Leaf of the Tree

Finding the Divine in the Details


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The gifts of our unique spiritual fingerprint

The ways in which each of us chooses to show love, receive forgiveness, and express other attributes is our own spiritual fingerprint, and just like our physical fingerprint, it is unique to us.

Nobody in the past, present, or future will love exactly the same way that each of us does.

Each time that we give or receive, an attribute of God – a facet of the infinite jewel – is revealed.

In this way, we make an invaluable contribution because we have added to what can be perceived of divinity.

And because we are all capable of making such a contribution, this means that each individual is absolutely indispensable.

When we give or receive acts of service, we become engaged in the process of investigating our own reality and gradually, more is revealed about who we really are.

In that process, we gradually disperse the dust and veils of an illusory identity that has been formed by living in a culture that is immersed in blind imitation of the past.

Once those veils are lifted, we encounter and discover our true and unique individual identity.

The process begins with a genuine act of service that is always motivated by the attributes of God that are latent within each of our hearts. It is our free-will decision that brings forth these “gems of inestimable value”.

 

Excerpted from With Thine Own Eyes: Why Imitate the Past When We Can Investigate Reality?

Find more about the book at: https://www.amazon.com/Thine-Own-Eyes-Imitate-Investigate-ebook/dp/B00I1JPC7I

Print version available at: http://www.bahairesources.com/with-thine-own-eyes.html

 

 

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A path of service and self-discovery

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Photo: David Campbell

When we translate the spiritual inspiration we receive into a genuine act of service, our motivation is most likely one of improving our relationships.

But something far deeper also transpires, though it may go unnoticed, at first. We are bringing out from the latent state of potentiality our true self and purpose.

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Image: Judy Hughey Wright

The genuine acts of service that we have exchanged with another person in this world form the eternal part of our relationship that transcends this material world. The material gifts we exchange with loved ones will return to dust, but the love we show them will last forever.

What is the connection between relationships and the concept of investigating our own reality?

Our personal investigation is an abstract endeavor and it can be difficult to assess progress. However, the more successful we are in uncovering our true self, the better the decisions we will make regarding our lives and the people in them, which translates into healthier and happier relationships. This will provide us with tangible evidence that we are making progress on the path of service and self-discovery.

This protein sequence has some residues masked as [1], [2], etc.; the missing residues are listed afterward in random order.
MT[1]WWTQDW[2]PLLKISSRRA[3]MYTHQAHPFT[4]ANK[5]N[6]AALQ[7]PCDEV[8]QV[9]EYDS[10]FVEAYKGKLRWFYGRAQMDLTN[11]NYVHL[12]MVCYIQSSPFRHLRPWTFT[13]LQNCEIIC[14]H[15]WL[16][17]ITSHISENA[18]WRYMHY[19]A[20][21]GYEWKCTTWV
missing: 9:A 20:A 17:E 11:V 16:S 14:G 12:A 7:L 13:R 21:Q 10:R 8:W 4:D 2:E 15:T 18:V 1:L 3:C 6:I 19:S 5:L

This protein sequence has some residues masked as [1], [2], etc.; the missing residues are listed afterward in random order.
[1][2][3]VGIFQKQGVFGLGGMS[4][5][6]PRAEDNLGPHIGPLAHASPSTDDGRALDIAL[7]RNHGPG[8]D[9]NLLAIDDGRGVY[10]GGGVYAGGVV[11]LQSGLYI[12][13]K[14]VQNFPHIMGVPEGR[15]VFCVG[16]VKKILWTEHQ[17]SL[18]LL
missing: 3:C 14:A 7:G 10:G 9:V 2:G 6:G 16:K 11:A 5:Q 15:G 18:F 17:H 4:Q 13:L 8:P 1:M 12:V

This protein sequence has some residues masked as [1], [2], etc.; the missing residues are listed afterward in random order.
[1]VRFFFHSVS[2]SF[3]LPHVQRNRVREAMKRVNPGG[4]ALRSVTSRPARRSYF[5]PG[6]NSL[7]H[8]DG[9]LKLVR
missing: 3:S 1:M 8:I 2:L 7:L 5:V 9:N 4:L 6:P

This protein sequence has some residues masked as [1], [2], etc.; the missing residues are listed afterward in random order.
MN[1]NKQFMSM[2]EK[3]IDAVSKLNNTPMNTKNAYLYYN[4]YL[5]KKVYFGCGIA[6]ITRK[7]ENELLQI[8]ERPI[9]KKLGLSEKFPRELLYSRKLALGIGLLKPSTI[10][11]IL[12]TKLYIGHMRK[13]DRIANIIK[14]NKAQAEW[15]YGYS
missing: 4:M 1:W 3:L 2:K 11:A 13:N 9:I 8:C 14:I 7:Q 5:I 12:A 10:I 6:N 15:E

WTOEimage.phpTo live to our highest potential, it seems that we need to come into consciousness of our true selves and also to establish a balance between our being and our doing that is rooted in our truest purpose.

Explore these and related themes in With Thine Own Eyes: Why Imitate the Past When We Can Investigate Reality? published by George Ronald Publisher

Find more about the book at:

http://www.amazon.com/With-Thine-Own-Eyes-Investigate-ebook/dp/B00I1JPC7I/ref=pd_sim_kstore_11?ie=UTF8&refRID=0TQC490J7FVBRTJWM70H

and in print version at:

http://www.bahairesources.com/with-thine-own-eyes.html

 

 

 

 


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Awareness unwraps the gift

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Imagine we are desert-bound souls desperately seeking water. If we are offered anything but water we will turn away. We might be offered a change of clothes, food, shelter — all good things. But the desperate nature of life-threatening thirst will cause the thirsty one to reject what is offered as if the offering were poison.

September 2007 227When we experience intense suffering personally, our world seems to narrow dramatically and become very small. Imagine the intense pain we feel when we sustain a deep burn or when we sustain a loss. Do we really care at that moment about any other needs in our life, no matter how legitimate they are? The need that seems most desperate can crowd out of our consciousness all other needs until that need is met, whether it is removing our hand from a heat source, healing from grief or quenching our thirst with life-giving water.

Israel 139If it is our desperate need to discover our authentic self and purpose, then once we know that true identity and purpose and understand the most beneficial ways to act, we’ll be ready for other things.

Without the awareness and involvement of our spiritual nature — who we truly are — our life is rather like a gift we can never unwrap nor fully receive.

Excerpted from With Thine Own Eyes: Why Imitate the Past When We Can Investigate Reality?, coming soon from George Ronald Publisher.